Predictors of teachers’ emotion language and its association with toddlers’ social emotional competence

UNCG Author/Contributor (non-UNCG co-authors, if there are any, appear on document)
Elizabeth K. King (Creator)
The University of North Carolina at Greensboro (UNCG )
Web Site:
Karen La Paro

Abstract: The current study examined teachers’ emotion language (verbalization of emotions using labeling, questioning, explaining, and minimizing language) within naturally-occurring teacher–toddler interactions with 28 teachers and 115 toddlers in 28 toddler early childhood education classrooms. First, this study explored relationships between teachers’ beliefs about toddlers and their emotions, teachers’ knowledge about toddlers’ development, and teachers’ characteristics (such as education, experience, and ethnicity) predicting teachers’ use of emotion language. Second, this study assessed associations between teachers’ emotion language and toddlers’ social emotional competence. Analyses controlled for program quality, child age, and child gender. Results suggest that aspects of teachers’ beliefs about toddlers and their emotions, teachers’ knowledge, and teachers’ characteristics are predictive of teachers’ emotion language. Toddlers in classrooms with teachers who used emotion minimizing were rated as exhibiting less social emotional competence in toddler classrooms. Implications regarding the connection between teachers’ beliefs and knowledge to their practice, and the potential effects of teachers’ emotion language on toddlers’ social emotional functioning in classrooms are discussed.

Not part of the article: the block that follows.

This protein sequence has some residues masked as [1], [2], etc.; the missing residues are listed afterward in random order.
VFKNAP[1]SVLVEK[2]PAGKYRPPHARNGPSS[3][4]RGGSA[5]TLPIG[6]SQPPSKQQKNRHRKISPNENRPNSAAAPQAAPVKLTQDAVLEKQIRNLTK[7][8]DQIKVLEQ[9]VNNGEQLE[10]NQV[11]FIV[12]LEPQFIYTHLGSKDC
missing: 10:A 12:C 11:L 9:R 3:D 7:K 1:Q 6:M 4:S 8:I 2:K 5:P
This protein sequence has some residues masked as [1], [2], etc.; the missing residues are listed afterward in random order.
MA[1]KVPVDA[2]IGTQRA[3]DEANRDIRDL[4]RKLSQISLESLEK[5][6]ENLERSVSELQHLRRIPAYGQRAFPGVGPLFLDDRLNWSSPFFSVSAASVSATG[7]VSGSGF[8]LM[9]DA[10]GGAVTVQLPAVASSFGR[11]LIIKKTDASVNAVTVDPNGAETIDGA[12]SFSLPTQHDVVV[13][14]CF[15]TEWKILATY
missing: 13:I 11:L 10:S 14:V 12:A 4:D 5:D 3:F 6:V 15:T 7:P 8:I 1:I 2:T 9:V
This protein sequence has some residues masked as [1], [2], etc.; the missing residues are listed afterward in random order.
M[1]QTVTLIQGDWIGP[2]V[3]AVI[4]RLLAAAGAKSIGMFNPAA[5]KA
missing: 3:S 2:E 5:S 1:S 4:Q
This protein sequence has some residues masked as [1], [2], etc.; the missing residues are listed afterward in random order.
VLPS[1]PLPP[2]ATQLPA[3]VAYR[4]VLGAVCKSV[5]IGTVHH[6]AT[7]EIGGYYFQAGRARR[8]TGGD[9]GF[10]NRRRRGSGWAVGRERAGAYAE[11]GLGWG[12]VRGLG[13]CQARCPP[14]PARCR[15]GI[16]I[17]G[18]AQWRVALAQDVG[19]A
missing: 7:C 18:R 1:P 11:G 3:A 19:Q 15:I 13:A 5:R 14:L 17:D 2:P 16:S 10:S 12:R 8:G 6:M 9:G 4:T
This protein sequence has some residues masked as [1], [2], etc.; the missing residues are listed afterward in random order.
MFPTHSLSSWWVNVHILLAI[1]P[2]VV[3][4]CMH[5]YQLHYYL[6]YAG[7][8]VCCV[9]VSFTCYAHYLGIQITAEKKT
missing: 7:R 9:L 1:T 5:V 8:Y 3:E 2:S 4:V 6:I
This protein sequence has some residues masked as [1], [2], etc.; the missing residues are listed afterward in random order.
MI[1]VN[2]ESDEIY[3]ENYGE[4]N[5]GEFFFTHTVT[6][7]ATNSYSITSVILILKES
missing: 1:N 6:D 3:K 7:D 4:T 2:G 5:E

Additional Information

Language: English
Date: 2016
Early childhood education, Social emotional competence, Teacher beliefs, Teacher knowledge, Teacher language, Toddler
Early childhood teachers $x Attitudes
Early childhood education
Communication in education
Classroom environment
Social interaction in children
Emotions in children
Toddlers $x Development

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